Kenyan economic indicators are point to a relatively strong recovery in the first quarter of 2021, Central Bank of Kenya (CBK) says.
This is being supported by strong performance of agriculture, construction, information and communication, real estate, finance and insurance sectors.
According to the Central Banks Monetary Policy Committee (MPC) meeting held today, the enhanced COVID- 19 containment measures implemented in five counties between March 26 and May 1, are expected to have had a moderate impact on output, as businesses in most sectors continued to operate.
“As a result, the economy is expected to rebound in 2021, also supported by improvement in the services sectors including education and the wholesale and retail trade, recovery in manufacturing, and stronger global demand”, Central Bank Governor Dr.Patrick Njoroge who is the also the MPC chairman said in a statement.
Inflation according to the MPC remains well anchored with Month-on-month overall inflation standing at 5.8 percent in April compared to 5.9 percent in March.
“The inflation rate is expected to remain within the target range in the near term, supported by lower food prices and muted demand pressures, despite the recent increase in fuel prices”, Dr. Njoroge said.
Exports of goods have also remained strong, growing by 5.5 percent in the first 4 months of 2021 compared to a similar period in 2020.
Significantly, the Governor noted receipts from exports of horticulture and manufactured goods rose by 27.7 percent and 33.9 percent respectively, in the first 4 months of 2021 compared to a similar period in 2020.
Nevertheless, he added that receipts from tea exports declined by 5.6 per cent, reflecting the impact of accelerated purchases in 2020.
Imports of goods, however also increased by 15.2 per cent in the first 4 months of 2021 compared to a similar period in 2020, largely as a result of improvements in imports of intermediate goods.
“Receipts from services exports remained subdued, mainly due to weaknesses in international travel and transport. Remittances were strong at USD299.3 million in April 2021, and were 23.3 per cent higher in the first 4 months of 2021 compared to a similar period in 2020”, Dr. Njoroge said.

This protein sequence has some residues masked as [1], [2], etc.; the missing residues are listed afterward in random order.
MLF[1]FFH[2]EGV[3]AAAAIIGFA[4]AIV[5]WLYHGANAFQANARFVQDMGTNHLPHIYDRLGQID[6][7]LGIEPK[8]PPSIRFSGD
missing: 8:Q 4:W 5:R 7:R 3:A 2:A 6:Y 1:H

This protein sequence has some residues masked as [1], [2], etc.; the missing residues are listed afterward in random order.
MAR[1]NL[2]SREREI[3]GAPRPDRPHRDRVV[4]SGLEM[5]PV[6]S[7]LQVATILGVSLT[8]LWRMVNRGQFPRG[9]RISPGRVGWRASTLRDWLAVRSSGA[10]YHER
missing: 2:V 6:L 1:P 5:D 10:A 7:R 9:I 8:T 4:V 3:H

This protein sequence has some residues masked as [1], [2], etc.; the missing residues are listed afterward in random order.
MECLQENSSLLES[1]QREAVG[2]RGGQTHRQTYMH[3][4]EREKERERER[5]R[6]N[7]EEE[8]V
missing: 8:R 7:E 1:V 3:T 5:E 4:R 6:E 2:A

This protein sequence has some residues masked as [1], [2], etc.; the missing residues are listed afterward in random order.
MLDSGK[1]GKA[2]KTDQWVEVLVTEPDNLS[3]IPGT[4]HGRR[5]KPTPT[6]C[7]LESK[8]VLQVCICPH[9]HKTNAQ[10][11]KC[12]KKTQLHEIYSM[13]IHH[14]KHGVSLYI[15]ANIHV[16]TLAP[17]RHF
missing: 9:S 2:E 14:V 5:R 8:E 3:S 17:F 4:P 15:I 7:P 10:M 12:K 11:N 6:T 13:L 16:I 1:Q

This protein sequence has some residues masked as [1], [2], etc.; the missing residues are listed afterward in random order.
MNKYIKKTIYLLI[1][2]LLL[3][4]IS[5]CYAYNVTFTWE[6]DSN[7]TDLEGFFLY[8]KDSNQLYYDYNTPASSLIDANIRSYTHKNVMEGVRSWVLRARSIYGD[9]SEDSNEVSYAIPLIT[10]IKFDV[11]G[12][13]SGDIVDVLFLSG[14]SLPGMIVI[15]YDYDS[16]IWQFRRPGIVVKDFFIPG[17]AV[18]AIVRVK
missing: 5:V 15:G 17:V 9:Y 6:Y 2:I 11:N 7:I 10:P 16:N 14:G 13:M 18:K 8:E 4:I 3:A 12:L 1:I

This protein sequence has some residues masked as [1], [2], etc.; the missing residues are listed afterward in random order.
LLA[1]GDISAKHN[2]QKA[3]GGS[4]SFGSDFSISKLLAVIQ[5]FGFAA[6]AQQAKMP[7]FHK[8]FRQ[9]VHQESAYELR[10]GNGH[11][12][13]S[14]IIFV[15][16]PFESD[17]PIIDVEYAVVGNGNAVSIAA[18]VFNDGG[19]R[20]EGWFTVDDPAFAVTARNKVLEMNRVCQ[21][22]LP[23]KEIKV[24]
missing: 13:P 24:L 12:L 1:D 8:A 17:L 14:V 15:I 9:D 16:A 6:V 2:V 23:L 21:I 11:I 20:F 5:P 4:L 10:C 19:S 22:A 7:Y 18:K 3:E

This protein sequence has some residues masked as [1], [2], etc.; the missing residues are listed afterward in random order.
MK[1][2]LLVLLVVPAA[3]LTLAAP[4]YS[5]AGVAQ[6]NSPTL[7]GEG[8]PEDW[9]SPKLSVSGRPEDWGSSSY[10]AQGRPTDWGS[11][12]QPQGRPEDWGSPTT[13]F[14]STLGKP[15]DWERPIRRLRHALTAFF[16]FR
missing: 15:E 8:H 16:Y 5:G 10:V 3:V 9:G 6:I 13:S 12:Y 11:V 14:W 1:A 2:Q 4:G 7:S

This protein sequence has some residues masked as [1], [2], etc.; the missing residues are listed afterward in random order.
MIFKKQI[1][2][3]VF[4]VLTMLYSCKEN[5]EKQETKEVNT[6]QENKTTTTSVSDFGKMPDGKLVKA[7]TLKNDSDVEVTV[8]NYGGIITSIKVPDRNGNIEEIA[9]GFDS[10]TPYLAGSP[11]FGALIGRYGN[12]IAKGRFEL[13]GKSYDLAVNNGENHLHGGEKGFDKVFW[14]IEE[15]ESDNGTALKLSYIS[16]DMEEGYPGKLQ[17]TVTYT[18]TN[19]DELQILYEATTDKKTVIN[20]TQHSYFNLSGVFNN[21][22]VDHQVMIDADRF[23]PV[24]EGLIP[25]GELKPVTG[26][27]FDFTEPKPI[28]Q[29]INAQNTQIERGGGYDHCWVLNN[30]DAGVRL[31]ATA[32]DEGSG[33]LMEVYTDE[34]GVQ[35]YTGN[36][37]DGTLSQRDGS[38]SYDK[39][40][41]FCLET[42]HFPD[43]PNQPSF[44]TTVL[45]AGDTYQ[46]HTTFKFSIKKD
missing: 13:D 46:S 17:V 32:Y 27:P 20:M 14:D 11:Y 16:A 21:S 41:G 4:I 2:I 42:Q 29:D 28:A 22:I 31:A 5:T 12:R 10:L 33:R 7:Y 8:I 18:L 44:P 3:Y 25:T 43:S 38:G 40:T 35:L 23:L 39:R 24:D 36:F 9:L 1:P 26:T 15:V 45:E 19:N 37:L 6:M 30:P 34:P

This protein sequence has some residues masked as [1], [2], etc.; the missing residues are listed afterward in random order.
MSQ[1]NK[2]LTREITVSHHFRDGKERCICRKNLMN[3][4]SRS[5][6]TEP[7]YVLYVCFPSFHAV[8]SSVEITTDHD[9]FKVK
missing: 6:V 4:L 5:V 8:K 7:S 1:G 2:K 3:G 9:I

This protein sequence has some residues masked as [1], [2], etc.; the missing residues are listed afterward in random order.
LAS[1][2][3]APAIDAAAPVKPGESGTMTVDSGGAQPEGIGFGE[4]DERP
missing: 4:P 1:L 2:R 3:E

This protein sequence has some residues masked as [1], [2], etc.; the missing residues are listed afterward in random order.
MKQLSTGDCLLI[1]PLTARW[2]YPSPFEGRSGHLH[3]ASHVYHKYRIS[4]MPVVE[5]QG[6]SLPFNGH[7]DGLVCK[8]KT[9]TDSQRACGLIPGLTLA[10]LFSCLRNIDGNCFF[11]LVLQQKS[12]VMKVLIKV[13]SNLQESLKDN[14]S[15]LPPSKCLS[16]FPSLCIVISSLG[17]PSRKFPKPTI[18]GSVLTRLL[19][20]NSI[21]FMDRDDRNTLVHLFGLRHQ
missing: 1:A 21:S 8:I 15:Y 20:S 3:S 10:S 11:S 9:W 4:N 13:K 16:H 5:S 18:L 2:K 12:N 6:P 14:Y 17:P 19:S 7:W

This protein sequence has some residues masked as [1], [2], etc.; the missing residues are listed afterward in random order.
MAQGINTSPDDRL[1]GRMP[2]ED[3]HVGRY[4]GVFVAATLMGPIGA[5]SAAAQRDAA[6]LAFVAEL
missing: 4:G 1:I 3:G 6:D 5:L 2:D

The current account deficit is estimated at 5.2 per cent of GDP in the 12 months to April, and is projected to remain at the same level in 2021.
Remittances were strong at USD299.3 million in April 2021, and were 23.3 per cent higher in the first 4 months of 2021 compared to a similar period in 2020.
The CBK foreign exchange reserves, which currently stand at USD7,447 million in 4.55 months of import cover) continue to provide adequate cover and a buffer against short-term shocks in the foreign exchange market while the banking sector remains stable and resilient, with strong liquidity and capital adequacy ratios.
The ratio of gross non-performing loans (NPLs) to gross loans stood at 14.2 per cent in April compared to 14.5 per cent in February and this repayments and recoveries were noted in the transport and communication, real estate, tourism, restaurants and hotels and agriculture
According to MPC, three surveys were conducted ahead of the meeting namely the Private Sector Market Perceptions Survey, the CEOs Survey, and Survey of Hotels.
“All the surveys revealed general optimism about economic growth prospects in 2021, largely attributed to the rollout of vaccines, gradual resumption to normalcy with easing of containment measures, favorable weather conditions, prospects for improved exports to the EAC region, and expected increase in demand for credit by the private sector”, MPC noted. However, respondents in the survey according to MPC were concerned about continued uncertainties over the pandemic, and the increased cost of inputs though the survey of hotels indicated some recovery from the decline witnessed in April, following the containment measures announced on March 26 and lifted on May 1.
Despite all this, the Committee noted that inflation expectations remained well anchored within the target range, and the economy continued to operate below its potential level.
The MPC has concluded that the current accommodative monetary policy stance remains appropriate, and therefore the Central Bank Rate (CBR) will be retained at 7. per cent.
The MPC will further closely monitor the impact of the policy measures, as well as developments in the global and domestic economy, and stands ready to take additional measures as necessary.
Overall, the global economic recovery continues to strengthen albeit highly uncertain due to the resurgence of infections but largely supported by gradual re-opening of economies, relaxation of COVID-19 restrictions particularly in the major economies, ongoing deployment of vaccines, and strong policy measures.
By Wangari Ndirangu